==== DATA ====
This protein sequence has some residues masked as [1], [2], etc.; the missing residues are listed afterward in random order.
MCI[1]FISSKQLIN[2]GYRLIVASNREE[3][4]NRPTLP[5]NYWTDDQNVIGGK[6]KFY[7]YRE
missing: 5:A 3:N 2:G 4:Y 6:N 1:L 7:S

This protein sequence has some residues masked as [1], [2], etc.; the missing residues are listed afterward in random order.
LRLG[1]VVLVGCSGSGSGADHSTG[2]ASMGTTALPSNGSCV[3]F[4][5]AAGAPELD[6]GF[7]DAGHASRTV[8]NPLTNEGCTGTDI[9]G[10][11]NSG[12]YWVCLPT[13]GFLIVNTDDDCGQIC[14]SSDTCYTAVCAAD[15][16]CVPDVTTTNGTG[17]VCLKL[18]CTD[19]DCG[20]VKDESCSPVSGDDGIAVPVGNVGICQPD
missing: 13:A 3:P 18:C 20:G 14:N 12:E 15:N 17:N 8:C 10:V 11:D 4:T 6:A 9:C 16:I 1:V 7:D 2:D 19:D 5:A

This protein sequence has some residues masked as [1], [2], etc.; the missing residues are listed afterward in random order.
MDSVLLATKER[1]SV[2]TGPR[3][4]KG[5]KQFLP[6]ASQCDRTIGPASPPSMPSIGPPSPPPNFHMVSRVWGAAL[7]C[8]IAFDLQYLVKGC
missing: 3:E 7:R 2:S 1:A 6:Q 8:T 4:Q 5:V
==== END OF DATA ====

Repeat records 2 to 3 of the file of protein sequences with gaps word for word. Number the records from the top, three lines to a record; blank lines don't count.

This protein sequence has some residues masked as [1], [2], etc.; the missing residues are listed afterward in random order.
LRLG[1]VVLVGCSGSGSGADHSTG[2]ASMGTTALPSNGSCV[3]F[4][5]AAGAPELD[6]GF[7]DAGHASRTV[8]NPLTNEGCTGTDI[9]G[10][11]NSG[12]YWVCLPT[13]GFLIVNTDDDCGQIC[14]SSDTCYTAVCAAD[15][16]CVPDVTTTNGTG[17]VCLKL[18]CTD[19]DCG[20]VKDESCSPVSGDDGIAVPVGNVGICQPD
missing: 13:A 3:P 18:C 20:G 14:N 12:E 15:N 17:N 8:C 10:V 11:D 4:T 6:A 9:C 16:I 1:V 7:D 2:D 19:D 5:A

This protein sequence has some residues masked as [1], [2], etc.; the missing residues are listed afterward in random order.
MDSVLLATKER[1]SV[2]TGPR[3][4]KG[5]KQFLP[6]ASQCDRTIGPASPPSMPSIGPPSPPPNFHMVSRVWGAAL[7]C[8]IAFDLQYLVKGC
missing: 3:E 7:R 2:S 1:A 6:Q 8:T 4:Q 5:V